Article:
The expectation is that pupils achieve these goals by the end of foundation stage, however, some children will exceed them, others may not achieve them all " this may be due to special educational needs, having English as an additional language or they may have a summer birthday, this plays a bigger part in pupils’ achievement during the early years of primary school.

How are levels worked out?

Even though the word SATs is most commonly used when talking about year 6 or, in some schools, year 2, SATs papers are also taken by pupils in years 1, 3, 4 and 5. These are known as ‘Optional SATs’, most schools use them to assess pupils’ work throughout primary school and the papers are taken at the same time as the year 6s take theirs. Some schools use alternative test papers to give the same information.

An increasingly more common method of assessment is now being used in schools known as APP, this is where teachers assess work done in the classroom without the need for an exam. Each school uses their own method, the only expectation is that in year six, children take the SATs papers for use in national league tables.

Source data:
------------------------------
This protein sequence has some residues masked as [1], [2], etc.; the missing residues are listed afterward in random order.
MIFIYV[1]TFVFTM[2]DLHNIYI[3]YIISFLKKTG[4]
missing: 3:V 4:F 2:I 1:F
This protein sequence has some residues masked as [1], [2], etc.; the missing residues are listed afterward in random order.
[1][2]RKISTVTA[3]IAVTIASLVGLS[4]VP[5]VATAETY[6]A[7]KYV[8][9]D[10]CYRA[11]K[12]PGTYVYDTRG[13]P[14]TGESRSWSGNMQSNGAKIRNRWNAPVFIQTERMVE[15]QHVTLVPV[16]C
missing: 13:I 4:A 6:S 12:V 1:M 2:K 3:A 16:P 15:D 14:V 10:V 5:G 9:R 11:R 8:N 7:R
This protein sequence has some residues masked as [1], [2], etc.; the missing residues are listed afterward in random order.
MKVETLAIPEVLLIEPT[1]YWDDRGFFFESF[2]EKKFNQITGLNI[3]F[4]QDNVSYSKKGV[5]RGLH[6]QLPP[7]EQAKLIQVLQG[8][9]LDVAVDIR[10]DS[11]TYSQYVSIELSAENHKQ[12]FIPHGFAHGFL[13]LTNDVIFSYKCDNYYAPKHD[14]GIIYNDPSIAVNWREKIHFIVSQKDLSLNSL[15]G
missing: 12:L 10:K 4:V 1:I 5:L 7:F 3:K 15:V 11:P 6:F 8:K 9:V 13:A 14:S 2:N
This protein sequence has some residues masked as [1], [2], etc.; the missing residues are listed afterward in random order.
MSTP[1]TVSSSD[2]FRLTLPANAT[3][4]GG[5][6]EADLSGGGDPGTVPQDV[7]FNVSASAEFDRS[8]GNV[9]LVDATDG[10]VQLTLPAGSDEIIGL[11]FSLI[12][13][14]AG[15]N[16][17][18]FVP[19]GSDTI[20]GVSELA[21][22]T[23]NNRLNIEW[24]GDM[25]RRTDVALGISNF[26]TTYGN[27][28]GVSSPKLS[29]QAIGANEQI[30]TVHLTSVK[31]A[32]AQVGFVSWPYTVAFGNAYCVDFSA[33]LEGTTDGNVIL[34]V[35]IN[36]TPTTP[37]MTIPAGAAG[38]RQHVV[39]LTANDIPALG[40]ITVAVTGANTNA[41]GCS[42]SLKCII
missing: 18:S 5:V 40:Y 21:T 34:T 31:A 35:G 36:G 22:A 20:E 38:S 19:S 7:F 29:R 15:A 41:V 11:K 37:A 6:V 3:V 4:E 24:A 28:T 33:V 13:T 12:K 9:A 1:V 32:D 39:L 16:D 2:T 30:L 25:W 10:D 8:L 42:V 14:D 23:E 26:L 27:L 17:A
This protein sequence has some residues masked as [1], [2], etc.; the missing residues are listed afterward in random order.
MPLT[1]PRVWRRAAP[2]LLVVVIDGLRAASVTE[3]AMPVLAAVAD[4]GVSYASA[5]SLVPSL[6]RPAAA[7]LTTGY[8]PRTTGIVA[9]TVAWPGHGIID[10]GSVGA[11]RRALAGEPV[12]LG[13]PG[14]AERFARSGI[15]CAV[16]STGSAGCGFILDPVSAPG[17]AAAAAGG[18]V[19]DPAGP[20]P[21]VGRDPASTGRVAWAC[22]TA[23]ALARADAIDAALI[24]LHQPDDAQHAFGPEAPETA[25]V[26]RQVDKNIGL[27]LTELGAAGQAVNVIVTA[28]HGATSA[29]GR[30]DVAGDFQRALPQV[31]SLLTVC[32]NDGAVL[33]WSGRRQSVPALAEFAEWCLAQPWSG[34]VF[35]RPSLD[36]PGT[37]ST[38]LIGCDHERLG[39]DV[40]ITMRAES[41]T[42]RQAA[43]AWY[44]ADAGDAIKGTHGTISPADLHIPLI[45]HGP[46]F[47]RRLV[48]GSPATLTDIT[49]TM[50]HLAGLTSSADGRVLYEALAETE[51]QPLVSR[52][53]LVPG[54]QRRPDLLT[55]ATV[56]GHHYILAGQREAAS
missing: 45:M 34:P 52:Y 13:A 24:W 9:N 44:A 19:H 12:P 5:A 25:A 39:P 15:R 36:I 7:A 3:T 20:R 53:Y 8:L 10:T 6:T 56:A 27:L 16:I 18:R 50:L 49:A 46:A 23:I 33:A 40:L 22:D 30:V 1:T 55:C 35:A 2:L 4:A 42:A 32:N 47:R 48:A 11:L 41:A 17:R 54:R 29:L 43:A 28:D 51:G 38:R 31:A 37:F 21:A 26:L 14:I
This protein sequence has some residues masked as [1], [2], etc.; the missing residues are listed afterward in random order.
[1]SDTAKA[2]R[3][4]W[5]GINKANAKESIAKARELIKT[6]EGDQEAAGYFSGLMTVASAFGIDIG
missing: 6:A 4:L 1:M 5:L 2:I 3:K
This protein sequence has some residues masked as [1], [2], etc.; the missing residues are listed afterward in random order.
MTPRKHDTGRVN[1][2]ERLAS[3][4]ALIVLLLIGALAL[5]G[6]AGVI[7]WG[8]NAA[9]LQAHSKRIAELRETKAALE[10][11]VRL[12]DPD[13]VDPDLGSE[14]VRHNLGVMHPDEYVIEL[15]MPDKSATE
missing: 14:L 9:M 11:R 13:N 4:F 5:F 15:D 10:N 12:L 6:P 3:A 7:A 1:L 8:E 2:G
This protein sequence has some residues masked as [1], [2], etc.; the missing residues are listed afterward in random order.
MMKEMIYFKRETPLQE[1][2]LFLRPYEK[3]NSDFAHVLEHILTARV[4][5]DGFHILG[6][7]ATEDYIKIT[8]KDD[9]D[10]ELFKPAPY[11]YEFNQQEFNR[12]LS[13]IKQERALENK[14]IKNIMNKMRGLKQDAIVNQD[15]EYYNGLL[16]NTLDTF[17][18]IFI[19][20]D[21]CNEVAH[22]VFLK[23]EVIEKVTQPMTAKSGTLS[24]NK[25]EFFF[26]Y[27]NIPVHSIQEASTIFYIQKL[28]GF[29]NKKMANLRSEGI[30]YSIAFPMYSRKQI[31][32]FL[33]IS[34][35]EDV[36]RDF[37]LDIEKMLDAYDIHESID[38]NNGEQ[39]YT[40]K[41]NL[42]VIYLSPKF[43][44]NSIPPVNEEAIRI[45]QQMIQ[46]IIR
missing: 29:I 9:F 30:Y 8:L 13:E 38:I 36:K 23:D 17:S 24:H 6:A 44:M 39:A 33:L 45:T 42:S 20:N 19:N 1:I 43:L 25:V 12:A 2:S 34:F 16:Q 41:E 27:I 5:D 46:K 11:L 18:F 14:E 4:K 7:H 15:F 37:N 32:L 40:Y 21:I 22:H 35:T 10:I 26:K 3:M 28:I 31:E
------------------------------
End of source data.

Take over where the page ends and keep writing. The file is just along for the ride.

Any primary school teacher in the country worth their salt will be able to look at a piece of writing and be able to level it within a minute and they will know at what level every child in their class is working. So any discrepancies in test results due to nerves are often ignored and replaced with a teacher assessed level. 

At what level should my child be working?

This is a really common question and there are two answers. My answer is that a child should be reaching their personal potential. It’s clear when a pupil just isn’t giving 100% and that’s underachieving. The other, more clear cut answer, is that the Government set out an expectation that at the end of year six, pupils’ work should be level 4.

When schools’ SATs results are published, the percentage next to each subject shows how many pupils achieved this golden level 4 expectation. If you take level 4b as an expectation for a child’s work at the end of year six and use the 1.5 sublevel increase per year rule, it’s possible to see expectations for each year group, remember, this will look different if you assume a 2 sublevel increase per year: